The songs are uniformly terrible, as we’ve come to expect. We start out with a melodramatic rendition of Alanis Morissette’s Uninvited from a weepy Rachel as she whinges about her show being cancelled.
Then she and Blaine bizarrely belt out Suddenly Seymour from Little Shop of Horrors. Which is a full frontal assault to the glory that is Ellen Greene. And has no relevance to what’s happening at the time.
The Warblers do a song. I won’t bother mentioning which one, because it’s textbook Warblers obnoxiousness.
And Rachel closes out the episode by doing the most predictable song imaginable as a testament to her newfound purpose and solitude: Frozen’s Let It Go. Because Rachel will eternally be the diet version of Idina Menzel. Hell, couldn’t they have gotten Shelby in to do it?
Worst line of the episode goes to Rachel when she’s talking about her Broadway dream: “I had it once, but then I lost it.” Um, no, cunt. You didn’t lose it. You tossed it, and your career, away to make the worst television show in history. Don’t give me that crap. You did this.
The TV executive explains to Rachel that every minority group imaginable was offended by the content of the TV show. I assume this is a slap at Glee’s overly sensitive critics. In which case, I thank Glee for their acknowledgement. We do try hard to be heard.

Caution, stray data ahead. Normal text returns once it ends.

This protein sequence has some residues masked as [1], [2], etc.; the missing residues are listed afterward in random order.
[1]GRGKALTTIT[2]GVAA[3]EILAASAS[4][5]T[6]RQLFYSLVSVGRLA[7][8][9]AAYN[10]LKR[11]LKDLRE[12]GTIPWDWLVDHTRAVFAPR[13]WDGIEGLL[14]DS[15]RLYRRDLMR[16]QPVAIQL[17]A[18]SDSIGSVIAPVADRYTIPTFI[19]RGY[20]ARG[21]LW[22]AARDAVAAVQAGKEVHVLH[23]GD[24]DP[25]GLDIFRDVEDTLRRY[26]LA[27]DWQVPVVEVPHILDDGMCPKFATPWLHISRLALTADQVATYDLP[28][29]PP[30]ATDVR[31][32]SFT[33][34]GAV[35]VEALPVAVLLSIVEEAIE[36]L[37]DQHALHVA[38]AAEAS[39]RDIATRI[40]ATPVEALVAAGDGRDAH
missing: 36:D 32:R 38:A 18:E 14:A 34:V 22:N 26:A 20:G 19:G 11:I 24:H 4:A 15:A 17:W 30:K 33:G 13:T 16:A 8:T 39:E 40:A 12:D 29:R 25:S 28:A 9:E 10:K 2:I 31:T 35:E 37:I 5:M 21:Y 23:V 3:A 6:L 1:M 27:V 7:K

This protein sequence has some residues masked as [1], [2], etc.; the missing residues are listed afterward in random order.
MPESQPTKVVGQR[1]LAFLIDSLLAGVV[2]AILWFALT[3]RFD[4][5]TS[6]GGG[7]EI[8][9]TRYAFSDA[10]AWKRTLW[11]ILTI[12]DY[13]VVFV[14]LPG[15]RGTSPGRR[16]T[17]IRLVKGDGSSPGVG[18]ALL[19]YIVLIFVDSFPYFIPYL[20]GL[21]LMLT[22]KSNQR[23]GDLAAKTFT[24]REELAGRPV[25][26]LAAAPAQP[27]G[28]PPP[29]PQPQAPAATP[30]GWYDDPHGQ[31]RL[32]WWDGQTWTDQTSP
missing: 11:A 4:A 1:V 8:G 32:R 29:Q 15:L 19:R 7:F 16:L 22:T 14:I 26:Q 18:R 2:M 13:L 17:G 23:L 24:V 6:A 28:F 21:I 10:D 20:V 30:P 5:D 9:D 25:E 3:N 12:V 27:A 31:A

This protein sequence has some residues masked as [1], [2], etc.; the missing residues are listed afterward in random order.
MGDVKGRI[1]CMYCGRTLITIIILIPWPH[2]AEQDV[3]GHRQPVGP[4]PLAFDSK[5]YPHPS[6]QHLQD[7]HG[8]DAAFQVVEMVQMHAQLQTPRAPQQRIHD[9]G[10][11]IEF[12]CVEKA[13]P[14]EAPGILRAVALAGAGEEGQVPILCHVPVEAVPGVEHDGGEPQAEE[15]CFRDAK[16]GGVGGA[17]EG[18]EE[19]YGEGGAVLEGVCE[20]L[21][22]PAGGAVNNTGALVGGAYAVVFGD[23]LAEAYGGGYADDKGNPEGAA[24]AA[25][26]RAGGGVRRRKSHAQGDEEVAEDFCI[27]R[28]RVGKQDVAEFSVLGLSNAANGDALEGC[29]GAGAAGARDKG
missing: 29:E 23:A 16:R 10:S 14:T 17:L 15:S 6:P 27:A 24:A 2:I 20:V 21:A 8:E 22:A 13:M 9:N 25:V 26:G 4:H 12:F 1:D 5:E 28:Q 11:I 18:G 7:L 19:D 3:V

Chris Colfer gets alphabetical top billing. Ew.
We get to see Will’s baby, but we don’t get to see Emma. Rude.
Oh, and Kurt was the only one to show up to the big friendship rendezvous in New York that the gang promised each other last season. What a fucking surprise.
But it’s not all bad:
Kurt and Blaine broke up, and Rachel’s TV dreams ruined her forever. So things are looking up.
When Blaine told Rachel (because she had been in seclusion for months following her TV show disaster) that he and Kurt had broken up, my face actually lit up and my heart fluttered. It nourishes me.
I was also nourished by Kurt’s bathroom breakdown after finding out Blaine is dating Karofsky (after having mentioned his intentions to win Blaine back). Suffer.
Rachel’s parents are getting divorced, and they’re selling the house. Let that anguish fly.
The gay footballer is a stereotypical jock jerk, which is refreshing.
NYADA dumped Blaine because his post-breakup depression caused his grades to slip. It’s a win-win.
Sue is her standard self as the ruling tyrant of McKinley. I particularly appreciate her fat-shaming approach to getting students to lose weight.
She rightfully admonishes Rachel and Kurt for being tragic enough to retreat back to high school now that their lives are in shambles.
And while I don’t believe her promise to kill the new glee club harder than she ever went after Will’s glee club, I’ll take it at face value for now.
Part of Kurt’s reason for breaking up with Blaine is that they were too young to get married. Thank you.
Will is shunned by his Vocal Adrenaline students. I lol’d.